Short Sales, Foreclosures & Pending Tax Changes

If Congress doesn’t act immediately on extending current legislation the Mortgage Forgiveness Debt Relief Act of 2007 will expire December 31rst. This factor will have serious tax consequences for homeowners that undergo foreclosures or sell their homes via a short sale beginning January 1rst 2013.

A short sale allows a homeowner to sell, with the lender’s agreement, their home for less than what is owed on the loan in a move intended to avoid foreclosure. The difference between the amount owed and the selling price is considered “forgiven debt.” The same holds true on foreclosed properties or loan modifications where the principal is reduced. Prior to 2007 IRS tax codes required that homeowners include any forgiven debt as part of their taxable income.

The 2007 DRA law allows taxpayers to exclude from taxable income the amount of debt that is forgiven or canceled by their lenders. For example: if the outstanding loan amount is $300,000 and the homeowner does a short sale for $250,000 the homeowner would have to declare the forgiven debt of $50,000 as income. If the homeowner were in a 30% tax bracket then they would have an additional $15,000 tax burden.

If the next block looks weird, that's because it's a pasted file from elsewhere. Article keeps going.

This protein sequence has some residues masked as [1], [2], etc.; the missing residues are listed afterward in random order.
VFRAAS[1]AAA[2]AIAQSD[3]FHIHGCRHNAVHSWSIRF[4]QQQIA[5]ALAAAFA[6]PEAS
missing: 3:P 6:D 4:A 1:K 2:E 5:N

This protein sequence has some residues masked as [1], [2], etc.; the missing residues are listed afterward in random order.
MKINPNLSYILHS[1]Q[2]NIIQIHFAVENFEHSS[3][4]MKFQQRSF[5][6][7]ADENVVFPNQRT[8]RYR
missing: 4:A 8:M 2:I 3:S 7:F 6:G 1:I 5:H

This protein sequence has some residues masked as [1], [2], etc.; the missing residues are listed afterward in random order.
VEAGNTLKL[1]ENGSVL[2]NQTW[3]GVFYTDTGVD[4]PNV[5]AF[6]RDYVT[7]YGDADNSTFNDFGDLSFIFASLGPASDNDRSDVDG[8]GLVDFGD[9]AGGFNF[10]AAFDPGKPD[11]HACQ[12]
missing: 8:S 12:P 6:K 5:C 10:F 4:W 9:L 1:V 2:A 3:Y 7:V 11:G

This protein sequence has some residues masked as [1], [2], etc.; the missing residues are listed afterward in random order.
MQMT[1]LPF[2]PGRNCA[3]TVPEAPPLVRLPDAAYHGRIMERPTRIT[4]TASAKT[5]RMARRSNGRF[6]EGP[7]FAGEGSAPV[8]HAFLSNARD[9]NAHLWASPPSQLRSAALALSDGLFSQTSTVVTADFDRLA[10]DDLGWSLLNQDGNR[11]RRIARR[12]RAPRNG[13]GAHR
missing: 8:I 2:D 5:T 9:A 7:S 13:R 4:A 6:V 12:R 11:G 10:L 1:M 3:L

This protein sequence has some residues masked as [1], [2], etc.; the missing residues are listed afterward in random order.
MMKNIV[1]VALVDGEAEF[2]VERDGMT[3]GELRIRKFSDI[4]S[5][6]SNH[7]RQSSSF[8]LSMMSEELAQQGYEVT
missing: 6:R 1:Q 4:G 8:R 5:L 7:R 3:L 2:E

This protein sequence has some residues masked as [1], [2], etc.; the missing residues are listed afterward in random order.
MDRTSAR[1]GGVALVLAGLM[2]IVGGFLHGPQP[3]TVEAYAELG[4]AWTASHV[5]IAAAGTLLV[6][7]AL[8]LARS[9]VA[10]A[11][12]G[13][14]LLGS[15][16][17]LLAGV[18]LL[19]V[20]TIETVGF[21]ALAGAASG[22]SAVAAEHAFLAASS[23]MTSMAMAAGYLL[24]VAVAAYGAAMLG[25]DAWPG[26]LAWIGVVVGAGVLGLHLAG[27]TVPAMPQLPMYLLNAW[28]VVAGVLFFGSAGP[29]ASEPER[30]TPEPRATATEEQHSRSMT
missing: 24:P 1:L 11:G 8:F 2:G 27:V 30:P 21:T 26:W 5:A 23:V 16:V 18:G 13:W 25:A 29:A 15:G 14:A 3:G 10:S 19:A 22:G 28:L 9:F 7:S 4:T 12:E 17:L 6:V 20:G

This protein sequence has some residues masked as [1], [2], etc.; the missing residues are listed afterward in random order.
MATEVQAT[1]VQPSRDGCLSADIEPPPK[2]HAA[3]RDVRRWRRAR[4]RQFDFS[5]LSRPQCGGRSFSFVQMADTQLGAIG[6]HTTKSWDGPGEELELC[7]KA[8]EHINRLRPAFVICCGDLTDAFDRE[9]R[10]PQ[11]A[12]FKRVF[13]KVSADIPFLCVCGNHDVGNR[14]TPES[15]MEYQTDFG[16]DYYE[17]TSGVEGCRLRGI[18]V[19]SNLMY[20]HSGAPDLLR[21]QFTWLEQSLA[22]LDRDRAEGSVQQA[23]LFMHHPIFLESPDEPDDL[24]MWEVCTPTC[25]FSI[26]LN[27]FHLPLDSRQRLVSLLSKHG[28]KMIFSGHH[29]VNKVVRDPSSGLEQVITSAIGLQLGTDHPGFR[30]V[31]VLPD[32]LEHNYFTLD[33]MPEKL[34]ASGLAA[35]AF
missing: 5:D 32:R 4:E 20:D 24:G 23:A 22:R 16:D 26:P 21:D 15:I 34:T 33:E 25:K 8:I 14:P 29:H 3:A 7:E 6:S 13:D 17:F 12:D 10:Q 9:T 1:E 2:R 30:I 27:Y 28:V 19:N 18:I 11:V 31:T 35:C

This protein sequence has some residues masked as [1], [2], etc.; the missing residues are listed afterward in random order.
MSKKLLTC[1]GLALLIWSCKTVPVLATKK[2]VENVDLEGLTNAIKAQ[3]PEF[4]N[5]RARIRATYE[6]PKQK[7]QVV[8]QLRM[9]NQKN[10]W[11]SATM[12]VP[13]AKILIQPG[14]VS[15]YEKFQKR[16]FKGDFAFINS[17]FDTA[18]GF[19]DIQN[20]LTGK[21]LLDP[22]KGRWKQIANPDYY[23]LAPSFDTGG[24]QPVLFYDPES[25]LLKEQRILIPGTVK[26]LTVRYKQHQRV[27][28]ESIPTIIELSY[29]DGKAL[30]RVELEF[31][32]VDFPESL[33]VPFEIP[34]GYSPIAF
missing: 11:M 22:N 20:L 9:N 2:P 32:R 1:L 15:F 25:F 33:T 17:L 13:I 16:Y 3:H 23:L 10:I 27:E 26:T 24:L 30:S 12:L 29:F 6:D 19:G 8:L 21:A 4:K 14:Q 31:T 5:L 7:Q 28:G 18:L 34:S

When looking at a RealtyTrac report (www.realtytrac.com Q3 2012 U.S. Foreclosure & Short Sales Report™) for all short sales, the average selling price was $94,896 below the mortgage on the property during the third quarter. Now that would be a serious tax penalty if Congress doesn’t act.

Many believe that Congress will act in this late hour to extend the legislation, but with all the political maneuvering over the national budget and the pending “fiscal cliff” there is no guarantee that Congress will act in a timely manner.

Fortunately many homeowners acted to avoid this tax time bomb by moving to transact the short sale earlier in the year. According to Renwood RealtyTrac LLC short sale transactions increased by 35 percent in the third quarter from one year earlier giving indication that underwater homeowners were acting to avoid the potential penalties. During the same period sales of bank-owned homes dropped 20 percent.

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